HELP! Potential MTB Mud Race

mtb

#1

Hi everyone!

This Saturday I am racing The Tour of the White Mountains a single track mountain bike race in Pinetop-Lakeside, AZ. Over the weekend they got rain and even some snow, and it looks like more rain is in the forecast for Friday and Saturday.

Living in Phoenix, this is not something I have very much experience with. Heat and dry trials is what I’m used to.

I’m wondering what everyone’s best tips are for a cold and muddy mountain bike race. Here are some topics I’m curious about, but all advice is greatly appreciated:

  • The dirt up there is pretty sticky and will start to cake onto the bike, is there anything to limit this?
  • Trying to keep my hands and feet dry
  • I was planning on racing my Specialized Epic, but depending on the mud I think my Trek Stache (3 inch tires) might be the better choice.

Epic Rides mentioned they have a Plan B and C, but they didn’t release what those are. My guess is this race will go from 90% single track to a gravel grinder. If they reroute us to the fire roads, the mud will less of an issue and more about staying warm and comfortable for 5-6 hours on the bike.

Thanks for everyone’s help!


#2

I live in Oregon and half our XC races take place in downpours (sometimes snow too). First, get a strap on front fender (mucky nuts make good ones) and make sure you have good glasses so you can maintain vision.

Bike choice is tough because the epic will give you a lot of speed if there’s fire roads. I would suggest you reach out the organizers to see if the course will change.

As for clothes, wear a waterproof jacket to keep the water out (I like gore bike wear but there’s a lot of good options). I haven’t found a good glove option so I would suggest bringing a couple pairs and changing them out. Also wear shoe covers and wear baggie shorts over your chamois and tights. It will help keep your legs dry.

It sounds like this is a long race so don’t go out too hard. Every bad weather race I’ve done has ended as a slog. Take it easy at the start and enjoy catching everyone over the next 5 hours.


#3

You are in for a fun and epic time. I love those types of races. It stops being a race of strength and power and becomes a race of toughness and who is too dumb to quit.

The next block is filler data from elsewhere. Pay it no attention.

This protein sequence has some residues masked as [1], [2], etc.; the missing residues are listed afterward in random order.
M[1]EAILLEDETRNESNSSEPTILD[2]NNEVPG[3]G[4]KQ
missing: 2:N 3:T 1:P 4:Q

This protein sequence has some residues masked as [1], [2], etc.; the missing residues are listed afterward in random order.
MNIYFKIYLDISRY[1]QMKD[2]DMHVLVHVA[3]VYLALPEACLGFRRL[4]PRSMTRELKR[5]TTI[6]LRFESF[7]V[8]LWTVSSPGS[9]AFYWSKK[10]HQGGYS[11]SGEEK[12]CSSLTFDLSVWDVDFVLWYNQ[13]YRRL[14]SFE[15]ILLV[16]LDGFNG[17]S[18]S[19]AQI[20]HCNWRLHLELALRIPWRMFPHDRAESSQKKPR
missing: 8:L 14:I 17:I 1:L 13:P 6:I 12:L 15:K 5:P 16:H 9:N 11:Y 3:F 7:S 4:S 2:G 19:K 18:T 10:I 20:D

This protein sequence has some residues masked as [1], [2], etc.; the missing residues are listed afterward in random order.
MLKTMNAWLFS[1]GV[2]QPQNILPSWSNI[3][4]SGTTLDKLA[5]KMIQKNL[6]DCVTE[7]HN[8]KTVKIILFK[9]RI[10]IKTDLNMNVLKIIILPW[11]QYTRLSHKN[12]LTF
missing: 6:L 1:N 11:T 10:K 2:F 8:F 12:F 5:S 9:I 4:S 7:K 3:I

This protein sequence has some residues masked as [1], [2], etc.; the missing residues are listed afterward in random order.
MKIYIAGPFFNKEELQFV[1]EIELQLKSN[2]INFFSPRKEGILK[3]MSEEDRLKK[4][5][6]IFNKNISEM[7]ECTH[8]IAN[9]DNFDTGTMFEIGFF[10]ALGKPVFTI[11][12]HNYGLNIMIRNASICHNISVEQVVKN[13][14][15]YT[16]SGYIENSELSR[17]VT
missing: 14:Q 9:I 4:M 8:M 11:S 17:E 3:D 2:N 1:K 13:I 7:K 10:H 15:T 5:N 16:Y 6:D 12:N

That being said here are my two cents:

  • you can’t stop the mud. Instead, embrace the suck
  • I second, the front fender suggestion
  • don’t bring the fat tire bike, if you have to carry your bike that will be crazy heavy
  • care for your rear derailleur (and front but I am guessing you don’t have one) mud likes to rip those babies off
  • let the PSi’s go
  • enjoy the slip and slide
    Finally, MTB podcast (Jon’s other podcast) just covered this topic with Geoff kabush. They focused more on handling and technique aspect.

#4

Thank you! The Mucky Nutz fenders are on the way!

I’ve got a water proof jacket I’ll be wearing. Wasn’t planning on wearing baggies but that’s a good idea to try to keep my legs dry.

Extra gloves will be a life saver! I’ll have to give some to my support crew and I’ll try to switch at aid stations.


#5

Thanks! Definitely going in expecting to be cold and to out suffer everyone!

Good point about the weight of the fat bike. My thought there was it has more room for mud clearance, and I could run lower PSI.

Going to listen to that episode a few times!


#6

Cover your bike (not the brakes of course!) in a good silicon based spray like Pedro’s Bike Lust or similar, really helps stop the mud sticking!


#7

Thanks for the tips everyone! The weather ended up holding off and turned into a beautiful day of single track and hero dirt.

Thanks to TrainerRoad I was able to finish the 52 miles in 5:17:46, almost 45 minutes faster than my goal time!

Here is a photo of me in a dark dark place pushing hard all the way to the finish:

Now on to the 24 Hours in the Old Pueblo!